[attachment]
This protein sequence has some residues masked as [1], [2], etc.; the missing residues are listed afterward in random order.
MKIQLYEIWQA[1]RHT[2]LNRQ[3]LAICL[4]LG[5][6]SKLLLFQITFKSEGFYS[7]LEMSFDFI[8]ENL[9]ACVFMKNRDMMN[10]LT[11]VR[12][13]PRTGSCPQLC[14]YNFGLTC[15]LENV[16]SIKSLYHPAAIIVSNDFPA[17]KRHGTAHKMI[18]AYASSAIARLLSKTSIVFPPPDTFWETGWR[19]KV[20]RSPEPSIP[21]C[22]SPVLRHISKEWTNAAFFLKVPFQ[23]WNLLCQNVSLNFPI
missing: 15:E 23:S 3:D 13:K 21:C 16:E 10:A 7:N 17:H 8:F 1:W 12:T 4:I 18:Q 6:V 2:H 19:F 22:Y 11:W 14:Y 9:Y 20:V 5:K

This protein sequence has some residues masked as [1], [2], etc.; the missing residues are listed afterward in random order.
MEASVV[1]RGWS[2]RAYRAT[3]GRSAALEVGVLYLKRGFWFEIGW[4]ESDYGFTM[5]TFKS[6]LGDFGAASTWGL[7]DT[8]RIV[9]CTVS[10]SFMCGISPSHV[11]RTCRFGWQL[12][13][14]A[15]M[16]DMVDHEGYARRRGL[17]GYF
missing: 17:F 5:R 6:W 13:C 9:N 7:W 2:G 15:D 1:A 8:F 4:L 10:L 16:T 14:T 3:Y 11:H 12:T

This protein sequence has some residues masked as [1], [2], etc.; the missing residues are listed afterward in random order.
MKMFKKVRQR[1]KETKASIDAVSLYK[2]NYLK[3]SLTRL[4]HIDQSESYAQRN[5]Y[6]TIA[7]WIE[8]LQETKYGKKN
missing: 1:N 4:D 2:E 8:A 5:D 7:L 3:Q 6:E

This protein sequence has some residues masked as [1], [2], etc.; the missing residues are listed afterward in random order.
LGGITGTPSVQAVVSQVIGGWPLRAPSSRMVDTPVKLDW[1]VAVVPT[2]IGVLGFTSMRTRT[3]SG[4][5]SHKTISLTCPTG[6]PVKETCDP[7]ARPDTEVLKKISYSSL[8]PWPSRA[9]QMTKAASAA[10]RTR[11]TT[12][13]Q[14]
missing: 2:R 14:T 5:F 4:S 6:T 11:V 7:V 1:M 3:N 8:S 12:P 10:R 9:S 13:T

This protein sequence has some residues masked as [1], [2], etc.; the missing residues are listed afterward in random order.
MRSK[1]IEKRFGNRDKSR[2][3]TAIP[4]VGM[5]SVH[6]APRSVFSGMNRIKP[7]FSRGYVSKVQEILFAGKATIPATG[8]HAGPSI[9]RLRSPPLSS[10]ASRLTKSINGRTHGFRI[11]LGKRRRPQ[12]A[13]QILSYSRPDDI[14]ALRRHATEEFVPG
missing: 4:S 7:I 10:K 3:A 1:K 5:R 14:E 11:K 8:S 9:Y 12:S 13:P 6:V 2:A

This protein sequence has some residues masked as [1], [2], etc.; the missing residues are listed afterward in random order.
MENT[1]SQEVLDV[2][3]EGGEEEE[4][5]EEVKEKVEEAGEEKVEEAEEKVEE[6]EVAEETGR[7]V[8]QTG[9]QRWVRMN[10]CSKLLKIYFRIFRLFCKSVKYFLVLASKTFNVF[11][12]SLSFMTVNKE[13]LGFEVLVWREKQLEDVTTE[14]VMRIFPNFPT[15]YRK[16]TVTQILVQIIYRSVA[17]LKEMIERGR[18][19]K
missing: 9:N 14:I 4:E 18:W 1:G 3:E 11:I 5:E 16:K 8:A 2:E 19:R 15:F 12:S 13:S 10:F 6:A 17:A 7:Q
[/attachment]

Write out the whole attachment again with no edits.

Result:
This protein sequence has some residues masked as [1], [2], etc.; the missing residues are listed afterward in random order.
MKIQLYEIWQA[1]RHT[2]LNRQ[3]LAICL[4]LG[5][6]SKLLLFQITFKSEGFYS[7]LEMSFDFI[8]ENL[9]ACVFMKNRDMMN[10]LT[11]VR[12][13]PRTGSCPQLC[14]YNFGLTC[15]LENV[16]SIKSLYHPAAIIVSNDFPA[17]KRHGTAHKMI[18]AYASSAIARLLSKTSIVFPPPDTFWETGWR[19]KV[20]RSPEPSIP[21]C[22]SPVLRHISKEWTNAAFFLKVPFQ[23]WNLLCQNVSLNFPI
missing: 15:E 23:S 3:D 13:K 21:C 16:E 10:A 7:N 17:H 8:F 1:W 12:T 4:I 18:Q 6:V 2:H 19:F 22:Y 11:W 14:Y 9:Y 20:V 5:K

This protein sequence has some residues masked as [1], [2], etc.; the missing residues are listed afterward in random order.
MEASVV[1]RGWS[2]RAYRAT[3]GRSAALEVGVLYLKRGFWFEIGW[4]ESDYGFTM[5]TFKS[6]LGDFGAASTWGL[7]DT[8]RIV[9]CTVS[10]SFMCGISPSHV[11]RTCRFGWQL[12][13][14]A[15]M[16]DMVDHEGYARRRGL[17]GYF
missing: 17:F 5:R 6:W 13:C 9:N 7:W 2:G 15:D 1:A 8:F 4:L 10:L 16:T 14:T 3:Y 11:H 12:T

This protein sequence has some residues masked as [1], [2], etc.; the missing residues are listed afterward in random order.
MKMFKKVRQR[1]KETKASIDAVSLYK[2]NYLK[3]SLTRL[4]HIDQSESYAQRN[5]Y[6]TIA[7]WIE[8]LQETKYGKKN
missing: 1:N 4:D 2:E 8:A 5:D 7:L 3:Q 6:E

This protein sequence has some residues masked as [1], [2], etc.; the missing residues are listed afterward in random order.
LGGITGTPSVQAVVSQVIGGWPLRAPSSRMVDTPVKLDW[1]VAVVPT[2]IGVLGFTSMRTRT[3]SG[4][5]SHKTISLTCPTG[6]PVKETCDP[7]ARPDTEVLKKISYSSL[8]PWPSRA[9]QMTKAASAA[10]RTR[11]TT[12][13]Q[14]
missing: 2:R 14:T 5:F 4:S 6:T 11:V 7:V 1:M 3:N 8:S 12:P 10:R 9:S 13:T

This protein sequence has some residues masked as [1], [2], etc.; the missing residues are listed afterward in random order.
MRSK[1]IEKRFGNRDKSR[2][3]TAIP[4]VGM[5]SVH[6]APRSVFSGMNRIKP[7]FSRGYVSKVQEILFAGKATIPATG[8]HAGPSI[9]RLRSPPLSS[10]ASRLTKSINGRTHGFRI[11]LGKRRRPQ[12]A[13]QILSYSRPDDI[14]ALRRHATEEFVPG
missing: 4:S 7:I 10:K 3:A 1:K 5:R 14:E 11:K 8:S 9:Y 12:S 13:P 6:V 2:A

This protein sequence has some residues masked as [1], [2], etc.; the missing residues are listed afterward in random order.
MENT[1]SQEVLDV[2][3]EGGEEEE[4][5]EEVKEKVEEAGEEKVEEAEEKVEE[6]EVAEETGR[7]V[8]QTG[9]QRWVRMN[10]CSKLLKIYFRIFRLFCKSVKYFLVLASKTFNVF[11][12]SLSFMTVNKE[13]LGFEVLVWREKQLEDVTTE[14]VMRIFPNFPT[15]YRK[16]TVTQILVQIIYRSVA[17]LKEMIERGR[18][19]K
missing: 9:N 14:I 4:E 18:W 1:G 3:E 11:I 5:E 16:K 8:A 2:E 19:R 15:F 12:S 13:S 10:F 6:A 17:A 7:Q